How to Build a Culture That Woos Top Talent

The best employees want better pay, better perks, and better working conditions. Top companies are willing to provide it all.

With so many options, though, today’s top talent has begun to look beyond the benefits package and evaluate potential employers based on cultural fit.

What Makes a Good Culture?

The best company cultures put employees first. No matter how strongly you feel about your mission, you can’t tell your employees how to build a culture on your behalf. Leaders plant the seeds; employees provide the growth. Fail to put your employees first, and your seeds won’t grow. Research from Hays found that 47% of employees actively looking for new positions cite company culture as their primary reason for job hunting.

Make employees feel at home, however, and your business will reap the benefits. Thanks to the coronavirus pandemic, several companies have had opportunities to showcase their focus on employee well-being and remote work culture. When businesses act in the best interest of their employees, potential workers are more likely to view those companies positively.

To establish a company culture that will help your company attract and retain top talent, follow these essential tips:

1. Establish values employees actually share.

Company cultures don’t develop behind closed doors. Talk to your employees about their thoughts on the company’s mission and purpose, then lean into those findings as you create your values. You may discover that the aspects of your company you believed to be most important don’t resonate as strongly with your team.

Digital marketing company IMPACT put together a team of people with varied roles to establish its core values. Bring in your best employees from every level, and talk to them about why they like working for the company and how they feel about the company’s mission. Common threads among those answers will help you clarify values that mean something to your workers.

2. Turn gratitude into a best practice.

The best candidates want to work for employers who appreciate their contributions. Show top talent you deserve their attention by establishing a culture of gratitude.

Lucid earns the respect of its employees by leaning into a culture based on gratitude. One year, the company made a flowchart to publicize a compliment from every employee’s direct supervisor. At the front desk, managers and employees can pick up always-available thank-you notes to provide handwritten appreciation to people who deserve it. On Slack, Lucid’s “Fist Bumps” channel allows employees to recognize one another for good deeds, and the person with the most bumps each month earns a gift card.

3. Clarify and communicate your culture in writing.

Ten years ago, Netflix famously published a culture deck that Facebook’s COO said might be the most important document to come out of Silicon Valley. Since then, Netflix has continued to earn its reputation as a stellar employer in tech and entertainment, thanks in large part to its communication of — and commitment to — its company culture.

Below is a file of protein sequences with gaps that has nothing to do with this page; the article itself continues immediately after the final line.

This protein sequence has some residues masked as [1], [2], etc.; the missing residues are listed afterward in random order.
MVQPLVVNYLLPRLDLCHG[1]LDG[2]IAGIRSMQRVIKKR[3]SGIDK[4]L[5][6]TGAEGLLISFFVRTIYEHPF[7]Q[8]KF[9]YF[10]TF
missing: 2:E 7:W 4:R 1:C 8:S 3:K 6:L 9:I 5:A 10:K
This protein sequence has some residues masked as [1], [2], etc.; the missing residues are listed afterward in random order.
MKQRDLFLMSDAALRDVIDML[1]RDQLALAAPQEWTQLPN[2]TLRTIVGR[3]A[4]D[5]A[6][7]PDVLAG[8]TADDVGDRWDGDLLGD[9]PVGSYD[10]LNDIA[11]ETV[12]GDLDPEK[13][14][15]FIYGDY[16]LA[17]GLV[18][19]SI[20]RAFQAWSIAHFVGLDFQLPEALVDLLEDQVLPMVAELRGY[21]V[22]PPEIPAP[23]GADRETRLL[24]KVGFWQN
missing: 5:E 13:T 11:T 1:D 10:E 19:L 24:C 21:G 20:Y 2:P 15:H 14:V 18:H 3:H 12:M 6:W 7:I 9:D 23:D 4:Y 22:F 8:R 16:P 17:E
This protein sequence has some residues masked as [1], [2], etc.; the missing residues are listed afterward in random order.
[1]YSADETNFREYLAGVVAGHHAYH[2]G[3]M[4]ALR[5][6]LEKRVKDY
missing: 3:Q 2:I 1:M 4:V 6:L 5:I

You can’t maintain control over your culture unless you clarify exactly what your culture includes (and excludes) and communicate that information to workers and prospects. Otherwise, your culture could evolve into something unrecognizable. Potential hires who could become stars on your team would never hear about what makes your culture special. Craft the language and tone of your cultural statement carefully, then publicize your work both internally and externally.

4. Solicit feedback and change when necessary.

Even the best cultures change over time. Google, for instance, revisits its core values every few years to make sure its mission still holds true. The company’s top mantra, “Focus on the user and all else will follow,” makes it easy for Google teams to understand their mission. If work doesn’t benefit the user, the work must change.

Meet once every year to talk about your company culture, and review how that culture influenced your performance over the previous months. How did your values and culture shape your decisions? When did your culture help you land a big hire? To what extent did employees’ engagement with your culture come out through their work? Ask employees how they feel about your culture at least once per year, and if the winds start to shift, be ready to make changes.

Building a company culture that appeals to top talent takes time. You can’t flip a switch and convert from one set of values to another overnight. With effort and buy-in from your team, however, you can plant the seeds of a culture that will help your company grow for years to come.

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